| Members of MIBIHAR and guests enjoy programme at St Paul’s Latvian Church in Farmington Hills, Michigan, on March 25. Telegraph pictures
The camaraderie of Biharis crossed several boundaries as the state completed 100 years of existence.
A day after the people of Bihar converged at Gandhi Maidan from March 22 to 24, their counterparts in faraway Michigan gathered at St Paul’s Latvian Church in Farmington Hills, a northwestern suburb in Metro Detroit, to celebrate the centenary year of their homeland. Bihar Divas 2012 was organised in the United States by MIBIHAR — Friends of Bihar and Jharkhand in Michigan. Over 150 people took part in the event, which was organised on March 25.
The Bihari diaspora was treated to a variety of cultural events and delicious cuisine, including litti-chokha and malpua.
“Organising and participating in Bihar Divas gave us a feeling of immense pride and joy. We always try to promote Bihari culture and heritage among the people from the state settled in Michigan. Bihar Divas was the perfect occasion for the same. While everyone enjoyed the celebrations, the involvement and enthusiasm of youths was highly appreciable,” said Saurabh Kumar, a member of the organising committee of MIBIHAR.
The programme started with an informative audio-visual clip on the culture, heritage and development of the state. This was followed by lighting of the traditional lamp by Dr Anand Prasad, born in Buxar and a professor of internal medicine in the department of oncology at Barbara Ann Karmanos Cancer Institute, and Jaldhar Prasad, born in Motihari and a retired civil engineer from the Detroit Water and Sewerage Department. “Both of them are among the first few Indians who settled in Michigan in the late 1950s,” said Saurabh.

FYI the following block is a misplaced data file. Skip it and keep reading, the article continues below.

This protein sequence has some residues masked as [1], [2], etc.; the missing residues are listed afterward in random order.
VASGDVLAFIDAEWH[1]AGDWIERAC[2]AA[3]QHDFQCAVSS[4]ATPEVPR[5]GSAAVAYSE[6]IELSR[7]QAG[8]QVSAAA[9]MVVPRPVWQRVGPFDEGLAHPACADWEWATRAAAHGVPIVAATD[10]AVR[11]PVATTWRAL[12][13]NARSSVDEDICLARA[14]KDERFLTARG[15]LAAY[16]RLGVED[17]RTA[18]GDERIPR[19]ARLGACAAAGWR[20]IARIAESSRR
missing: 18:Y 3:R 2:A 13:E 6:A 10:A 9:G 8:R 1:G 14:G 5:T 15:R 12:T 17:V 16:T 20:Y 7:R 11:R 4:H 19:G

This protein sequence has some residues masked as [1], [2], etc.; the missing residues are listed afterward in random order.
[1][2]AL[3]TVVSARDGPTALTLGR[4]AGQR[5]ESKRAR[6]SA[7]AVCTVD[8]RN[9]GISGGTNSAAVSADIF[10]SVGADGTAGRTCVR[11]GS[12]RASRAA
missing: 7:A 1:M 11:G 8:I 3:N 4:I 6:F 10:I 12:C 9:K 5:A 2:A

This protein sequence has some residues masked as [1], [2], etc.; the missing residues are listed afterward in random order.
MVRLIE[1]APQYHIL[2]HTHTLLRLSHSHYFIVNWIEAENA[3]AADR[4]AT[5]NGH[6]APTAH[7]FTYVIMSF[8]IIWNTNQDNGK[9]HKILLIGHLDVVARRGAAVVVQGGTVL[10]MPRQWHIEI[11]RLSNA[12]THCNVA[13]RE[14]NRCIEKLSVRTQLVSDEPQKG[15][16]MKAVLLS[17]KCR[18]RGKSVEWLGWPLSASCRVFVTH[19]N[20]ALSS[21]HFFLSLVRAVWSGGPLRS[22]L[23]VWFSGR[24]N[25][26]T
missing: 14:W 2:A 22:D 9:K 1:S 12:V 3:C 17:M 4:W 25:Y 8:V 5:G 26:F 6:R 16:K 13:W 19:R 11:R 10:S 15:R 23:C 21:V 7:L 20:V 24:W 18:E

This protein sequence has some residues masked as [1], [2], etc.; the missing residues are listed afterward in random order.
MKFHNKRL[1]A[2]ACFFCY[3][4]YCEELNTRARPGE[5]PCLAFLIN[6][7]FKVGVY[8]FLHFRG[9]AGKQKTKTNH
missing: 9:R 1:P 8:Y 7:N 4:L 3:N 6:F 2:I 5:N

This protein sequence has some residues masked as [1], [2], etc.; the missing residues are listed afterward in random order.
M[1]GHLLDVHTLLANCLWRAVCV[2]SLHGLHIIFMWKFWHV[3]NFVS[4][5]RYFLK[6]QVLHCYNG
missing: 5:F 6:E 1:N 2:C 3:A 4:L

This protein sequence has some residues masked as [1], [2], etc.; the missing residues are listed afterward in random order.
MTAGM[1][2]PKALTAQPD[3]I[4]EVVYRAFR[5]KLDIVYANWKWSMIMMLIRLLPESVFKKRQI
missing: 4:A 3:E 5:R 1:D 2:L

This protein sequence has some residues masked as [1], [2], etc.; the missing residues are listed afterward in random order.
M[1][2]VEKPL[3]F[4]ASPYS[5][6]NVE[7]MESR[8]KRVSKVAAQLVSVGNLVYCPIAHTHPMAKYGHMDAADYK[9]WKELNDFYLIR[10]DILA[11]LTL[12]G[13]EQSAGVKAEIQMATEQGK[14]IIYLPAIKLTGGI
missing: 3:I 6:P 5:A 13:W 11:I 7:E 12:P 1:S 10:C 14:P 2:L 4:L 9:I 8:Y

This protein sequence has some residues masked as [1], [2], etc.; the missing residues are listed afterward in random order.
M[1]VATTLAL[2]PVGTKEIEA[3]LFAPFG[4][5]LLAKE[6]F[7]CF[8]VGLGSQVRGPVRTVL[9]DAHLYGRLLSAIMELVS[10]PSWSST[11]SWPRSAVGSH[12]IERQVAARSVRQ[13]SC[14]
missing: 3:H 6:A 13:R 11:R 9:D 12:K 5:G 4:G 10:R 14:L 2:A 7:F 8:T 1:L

The event saw a number of cultural programmes, including recital of the Bihar state prayer — Meri raftaar pe suraj ki kiran naaz kare — and the state anthem — Mere Bharat ke kanthhaar.The cultural programmes were followed by musical and dance performances. Chitra Sridhar, a professional Indian singer in Michigan, entertained the guests with Bollywood numbers. The event ended with a DJ dance.
“As all of us know Bihar was carved out of the Bengal presidency in 1912 by the British. And the state has completed the glorious journey of 100 years now, which gives the people of Bihar and Jharkhand a lot of pride. The programme was very well conducted and the food, especially the litti was a big hit,” said Rachna B. Kumar, another member of the organising committee of MIBIHAR.
The programme concluded with a vote of thanks by guest speakers — Dr Syed Taj, who was born in Gaya and is Michigan’s 11th district Congressional candidate, Mumtaz Haque, a native of Patna and a former teacher at Notre Dame Academy. Haque is also the producer-cum-host of Manoranjan — an Indian radio show in Michigan. Among others were Dr M. Omair, John Stewart, Murali Bheemanapalli and Sunil K. Choudhary from Tilka Manjhi Bhagalpur University, all of whom are scientists at University of Michigan working on Gangetic Dolphin Protection Initiative.
“It was a pleasure to attend the function. The decoration, songs and food were amazing. Litti chokha reminded us of our homeland. This was like a mini-Bihar,” said Abhai Bardaiyar, one of the participants and a native of the state.